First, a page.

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Table 1 Operationalization and description of unit-level organizational changes

From: Organizational change and the risk of sickness absence: a longitudinal multilevel analysis of organizational unit-level change in hospitals

Change typeCriterion/criteriaDescription/example
MergerAt least one of the following criteria must be met:
• If at least 90% of employees at one unit (A) move to a different unit (B), all employees at the old unit (A) are categorized as having been through a unit-level merger.
• If at least 20% of employees at the new unit (B) come from a merger unit – all employees at the new unit (B) are also categorized as having been through a unit-level merger.
• If a new unit is created (B), with at least 90% of employees coming from at least two different units in the hospital - all employees in the new unit are also categorized as having experienced a unit-level merger.
Two units become one. For example, two wards treating blood related diseases at the hospital in this study merged both physically and operationally as they were decided to continue their operations in one hospital location.
DownsizingAt least one of the following criteria must be met:
• A unit reduces the staff by at least 20% during the quarter and the unit is not categorized as experiencing unit-level merger, unit-level outsourcing or unit-level insourcing.
• An employee is categorized as experiencing a unit-level downsizing if there has been a downsizing in the unit the employee works in at the beginning of and/or at the end of the quarter.
A reduction in the number of personnel. To define downsizing quantitatively, we applied the same level as Røed and Fevang [36], who defined major downsizing as a reduction exceeding 20%. Similar to downsizing at the organizational level, unit-level downsizing generally occurs without layoffs [36]. Strategies aimed at staff reductions in a unit entails withstanding renewal of temporary contracts, not filling vacant positions, in addition to transferring employees to other jobs within the hospital or to a neighboring hospital.
Spin-offThe following criterion must be met:
• If a new unit is created (B), with at least 90% of employees coming from the same old unit (A) in the hospital, the employees in the new unit (B) are categorized as experiencing a unit-level spin-off.
A new organizational unit is created within the organization by making part of an old organizational unit an organizational work-unit in its own right. For example, the emergency psychiatric unit was separated within the hospital to become an independent unit.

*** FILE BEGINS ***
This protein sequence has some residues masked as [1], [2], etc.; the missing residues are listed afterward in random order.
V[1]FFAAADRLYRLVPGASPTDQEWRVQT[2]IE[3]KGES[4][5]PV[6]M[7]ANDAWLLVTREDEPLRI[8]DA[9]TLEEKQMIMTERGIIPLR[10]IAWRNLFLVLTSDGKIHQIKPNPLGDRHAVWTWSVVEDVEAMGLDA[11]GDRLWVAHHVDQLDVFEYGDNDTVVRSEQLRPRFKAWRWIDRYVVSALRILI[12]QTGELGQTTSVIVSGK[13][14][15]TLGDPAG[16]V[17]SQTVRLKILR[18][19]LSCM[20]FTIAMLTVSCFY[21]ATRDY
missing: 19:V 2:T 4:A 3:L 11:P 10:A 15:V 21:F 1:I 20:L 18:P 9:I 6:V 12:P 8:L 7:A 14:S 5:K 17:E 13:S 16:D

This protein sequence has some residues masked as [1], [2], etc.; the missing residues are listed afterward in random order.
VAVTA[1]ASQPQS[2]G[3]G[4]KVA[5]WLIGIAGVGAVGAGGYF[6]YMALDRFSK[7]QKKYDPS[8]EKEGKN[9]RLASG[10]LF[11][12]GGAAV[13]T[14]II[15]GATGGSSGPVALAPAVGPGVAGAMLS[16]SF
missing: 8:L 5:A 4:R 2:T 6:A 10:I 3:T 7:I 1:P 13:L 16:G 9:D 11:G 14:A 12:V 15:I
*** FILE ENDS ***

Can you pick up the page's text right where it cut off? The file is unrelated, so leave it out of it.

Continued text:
InsourcingThe following criterion must be met:
• If a new unit (B) is established with at least 90% of the employees coming from outside the hospital, then all the employees in the new unit (B) are categorized as experiencing a unit-level insourcing.
An organizational unit not previously a part of the hospital becomes an integral part. The hospital becomes responsible for the subject area, the employees and the day-to-day operations. Geographical relocation is not necessary. The area of forensic subjects was transferred from the Norwegian Institute of Public Health to the hospital in this study.
UpsizingAt least one of the following criteria must be met:
• If the unit increases personnel by at least 20% during the quarter, but the unit is not categorized as experiencing unit-level merger, unit-level outsourcing or unit-level insourcing.
• An employee is categorized as experiencing a unit-level upsizing if there has been an upsizing in the unit the employee works in at the beginning of and/or at the end of the quarter.
Increasing the number of personnel. In order to define upsizing quantitatively, we applied the same level as Røed and Fevang [36].
OutsourcingThe following criterion must be met:
• If at least 90% of the employees in one unit (A) stop working in the organization – all employees at the old unit (A) are categorized as experiencing a unit-level outsourcing.
The units are relocated organizationally (e.g. to another hospital) and the unit is no longer a part of the hospital. A geographical relocation is not required. For example, employees in the purchasing department at the hospital in this study were outsourced to another employer with which the hospital had close affiliations. The department still serves the hospital staff, but they are organized and officially employed by an external “sister-organization”.
StabilityThe following criterion must be met:
• If the unit experiences none of the changes above. This implies that at least 80% of the employees working in the unit during the previous quarter still work in the unit at the end of the current quarter, and that at least 80% of the employees working in the unit at the end of the quarter also worked in the unit during the previous quarter. It also suggests that the unit has not grown or been reduced in size by 20% or more.